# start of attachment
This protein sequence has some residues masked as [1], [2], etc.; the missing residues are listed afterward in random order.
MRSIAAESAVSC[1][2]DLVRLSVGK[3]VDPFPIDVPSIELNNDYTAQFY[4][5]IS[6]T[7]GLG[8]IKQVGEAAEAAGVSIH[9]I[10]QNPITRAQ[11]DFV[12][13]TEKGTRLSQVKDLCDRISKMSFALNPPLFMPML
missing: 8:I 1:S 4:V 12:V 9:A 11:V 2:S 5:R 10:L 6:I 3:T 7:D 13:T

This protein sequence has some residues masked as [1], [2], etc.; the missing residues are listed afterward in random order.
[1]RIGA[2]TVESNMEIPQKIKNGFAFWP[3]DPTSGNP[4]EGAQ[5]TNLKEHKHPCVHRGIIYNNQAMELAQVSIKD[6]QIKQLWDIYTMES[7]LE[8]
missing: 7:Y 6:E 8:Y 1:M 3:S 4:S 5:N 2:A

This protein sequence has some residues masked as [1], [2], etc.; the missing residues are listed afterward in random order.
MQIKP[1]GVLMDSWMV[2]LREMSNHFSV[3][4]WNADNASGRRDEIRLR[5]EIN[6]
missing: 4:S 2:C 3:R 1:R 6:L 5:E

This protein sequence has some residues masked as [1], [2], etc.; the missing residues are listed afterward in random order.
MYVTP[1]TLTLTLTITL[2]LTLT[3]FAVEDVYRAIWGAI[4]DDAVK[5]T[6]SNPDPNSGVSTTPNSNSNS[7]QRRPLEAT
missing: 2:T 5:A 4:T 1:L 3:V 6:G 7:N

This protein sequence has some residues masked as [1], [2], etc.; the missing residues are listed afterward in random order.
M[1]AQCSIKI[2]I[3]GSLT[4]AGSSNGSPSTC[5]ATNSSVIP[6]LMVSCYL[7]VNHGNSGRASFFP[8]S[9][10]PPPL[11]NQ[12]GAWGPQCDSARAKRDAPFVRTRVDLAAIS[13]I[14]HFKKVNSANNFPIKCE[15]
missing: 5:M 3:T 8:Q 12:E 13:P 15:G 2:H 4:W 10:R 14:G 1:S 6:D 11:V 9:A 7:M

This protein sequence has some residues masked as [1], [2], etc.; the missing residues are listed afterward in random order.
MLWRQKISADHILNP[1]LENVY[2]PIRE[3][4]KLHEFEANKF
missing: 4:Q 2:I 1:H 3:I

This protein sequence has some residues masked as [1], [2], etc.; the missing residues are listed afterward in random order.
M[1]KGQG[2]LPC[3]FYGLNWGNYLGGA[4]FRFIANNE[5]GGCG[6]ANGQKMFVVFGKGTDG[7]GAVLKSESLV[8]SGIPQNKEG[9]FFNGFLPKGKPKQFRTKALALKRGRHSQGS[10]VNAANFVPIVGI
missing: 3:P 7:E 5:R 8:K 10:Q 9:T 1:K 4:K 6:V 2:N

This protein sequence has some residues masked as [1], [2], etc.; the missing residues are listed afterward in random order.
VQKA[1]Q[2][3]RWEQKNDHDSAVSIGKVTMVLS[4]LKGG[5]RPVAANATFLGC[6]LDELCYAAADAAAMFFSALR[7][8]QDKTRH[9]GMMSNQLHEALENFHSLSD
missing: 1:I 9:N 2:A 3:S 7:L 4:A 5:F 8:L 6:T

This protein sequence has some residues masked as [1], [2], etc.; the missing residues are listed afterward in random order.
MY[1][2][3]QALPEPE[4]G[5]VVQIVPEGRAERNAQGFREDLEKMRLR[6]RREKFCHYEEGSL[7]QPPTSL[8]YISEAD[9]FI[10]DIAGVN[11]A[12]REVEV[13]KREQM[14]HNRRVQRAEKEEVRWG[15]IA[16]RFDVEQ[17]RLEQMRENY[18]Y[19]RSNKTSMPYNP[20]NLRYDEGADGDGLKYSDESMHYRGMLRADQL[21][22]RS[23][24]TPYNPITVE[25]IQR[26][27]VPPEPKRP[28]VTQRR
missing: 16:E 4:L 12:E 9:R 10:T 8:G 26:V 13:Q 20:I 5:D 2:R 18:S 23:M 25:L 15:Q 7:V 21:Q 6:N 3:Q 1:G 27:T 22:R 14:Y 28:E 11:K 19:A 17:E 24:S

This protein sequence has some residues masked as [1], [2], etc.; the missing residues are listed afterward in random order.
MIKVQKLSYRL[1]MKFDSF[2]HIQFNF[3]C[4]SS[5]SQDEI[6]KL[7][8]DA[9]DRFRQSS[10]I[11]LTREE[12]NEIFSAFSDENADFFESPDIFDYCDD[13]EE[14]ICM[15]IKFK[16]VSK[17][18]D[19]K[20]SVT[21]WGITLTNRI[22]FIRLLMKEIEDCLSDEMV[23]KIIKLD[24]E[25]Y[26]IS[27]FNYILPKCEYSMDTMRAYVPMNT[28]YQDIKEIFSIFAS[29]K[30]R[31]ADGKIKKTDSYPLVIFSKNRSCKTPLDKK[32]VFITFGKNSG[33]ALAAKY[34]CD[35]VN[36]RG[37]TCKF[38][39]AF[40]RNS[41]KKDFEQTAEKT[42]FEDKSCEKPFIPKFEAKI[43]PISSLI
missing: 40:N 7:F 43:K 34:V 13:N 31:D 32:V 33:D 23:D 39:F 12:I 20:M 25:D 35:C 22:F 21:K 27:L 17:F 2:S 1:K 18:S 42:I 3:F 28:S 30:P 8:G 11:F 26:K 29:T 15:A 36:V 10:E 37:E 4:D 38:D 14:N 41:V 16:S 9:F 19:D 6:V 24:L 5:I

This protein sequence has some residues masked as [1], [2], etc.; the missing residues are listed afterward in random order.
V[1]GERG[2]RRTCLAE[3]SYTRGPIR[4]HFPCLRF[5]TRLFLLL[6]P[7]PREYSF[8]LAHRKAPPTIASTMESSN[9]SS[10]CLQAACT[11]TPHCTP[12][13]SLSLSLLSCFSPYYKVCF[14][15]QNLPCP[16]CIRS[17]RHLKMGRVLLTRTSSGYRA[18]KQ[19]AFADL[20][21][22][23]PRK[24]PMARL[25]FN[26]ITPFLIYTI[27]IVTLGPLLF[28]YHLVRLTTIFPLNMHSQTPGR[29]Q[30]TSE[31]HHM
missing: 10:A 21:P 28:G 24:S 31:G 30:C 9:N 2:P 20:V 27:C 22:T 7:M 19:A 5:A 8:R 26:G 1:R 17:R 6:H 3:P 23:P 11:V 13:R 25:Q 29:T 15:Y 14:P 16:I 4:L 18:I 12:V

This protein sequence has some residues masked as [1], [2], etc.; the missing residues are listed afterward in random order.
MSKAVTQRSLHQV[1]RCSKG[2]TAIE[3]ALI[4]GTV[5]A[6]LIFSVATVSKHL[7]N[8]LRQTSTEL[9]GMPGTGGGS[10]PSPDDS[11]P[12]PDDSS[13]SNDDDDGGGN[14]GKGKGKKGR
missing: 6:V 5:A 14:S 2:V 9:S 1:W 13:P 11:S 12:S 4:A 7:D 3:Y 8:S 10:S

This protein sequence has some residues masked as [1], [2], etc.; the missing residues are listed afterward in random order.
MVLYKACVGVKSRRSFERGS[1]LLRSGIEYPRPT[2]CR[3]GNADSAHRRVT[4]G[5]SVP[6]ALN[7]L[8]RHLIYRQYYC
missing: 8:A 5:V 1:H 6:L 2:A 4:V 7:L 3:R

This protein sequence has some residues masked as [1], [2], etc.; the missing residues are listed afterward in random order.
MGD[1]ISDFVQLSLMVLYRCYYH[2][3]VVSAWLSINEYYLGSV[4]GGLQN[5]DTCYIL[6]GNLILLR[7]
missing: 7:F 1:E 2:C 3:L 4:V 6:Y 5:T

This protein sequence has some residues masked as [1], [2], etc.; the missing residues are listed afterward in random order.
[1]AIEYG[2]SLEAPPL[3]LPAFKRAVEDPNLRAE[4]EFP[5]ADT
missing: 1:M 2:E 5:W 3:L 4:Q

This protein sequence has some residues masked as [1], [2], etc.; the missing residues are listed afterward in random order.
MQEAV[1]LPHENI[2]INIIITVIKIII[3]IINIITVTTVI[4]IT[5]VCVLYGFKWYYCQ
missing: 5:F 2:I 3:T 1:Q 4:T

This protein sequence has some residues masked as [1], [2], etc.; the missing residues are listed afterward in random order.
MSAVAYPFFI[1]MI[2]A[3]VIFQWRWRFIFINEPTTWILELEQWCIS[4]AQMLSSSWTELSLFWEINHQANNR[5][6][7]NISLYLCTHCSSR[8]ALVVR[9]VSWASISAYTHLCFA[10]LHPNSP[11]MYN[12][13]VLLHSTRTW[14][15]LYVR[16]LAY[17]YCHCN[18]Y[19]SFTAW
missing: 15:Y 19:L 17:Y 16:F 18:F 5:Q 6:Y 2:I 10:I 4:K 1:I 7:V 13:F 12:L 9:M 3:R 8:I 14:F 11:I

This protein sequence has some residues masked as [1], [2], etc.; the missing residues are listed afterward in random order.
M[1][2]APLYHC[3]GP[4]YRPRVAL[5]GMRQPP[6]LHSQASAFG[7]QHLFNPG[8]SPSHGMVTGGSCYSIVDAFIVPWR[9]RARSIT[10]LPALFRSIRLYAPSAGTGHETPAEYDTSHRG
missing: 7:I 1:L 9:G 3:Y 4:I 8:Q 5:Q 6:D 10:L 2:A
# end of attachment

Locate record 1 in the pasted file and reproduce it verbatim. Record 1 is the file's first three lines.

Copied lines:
This protein sequence has some residues masked as [1], [2], etc.; the missing residues are listed afterward in random order.
MRSIAAESAVSC[1][2]DLVRLSVGK[3]VDPFPIDVPSIELNNDYTAQFY[4][5]IS[6]T[7]GLG[8]IKQVGEAAEAAGVSIH[9]I[10]QNPITRAQ[11]DFV[12][13]TEKGTRLSQVKDLCDRISKMSFALNPPLFMPML
missing: 8:I 1:S 4:V 12:V 9:A 11:V 2:S 5:R 10:L 6:I 3:T 7:D 13:T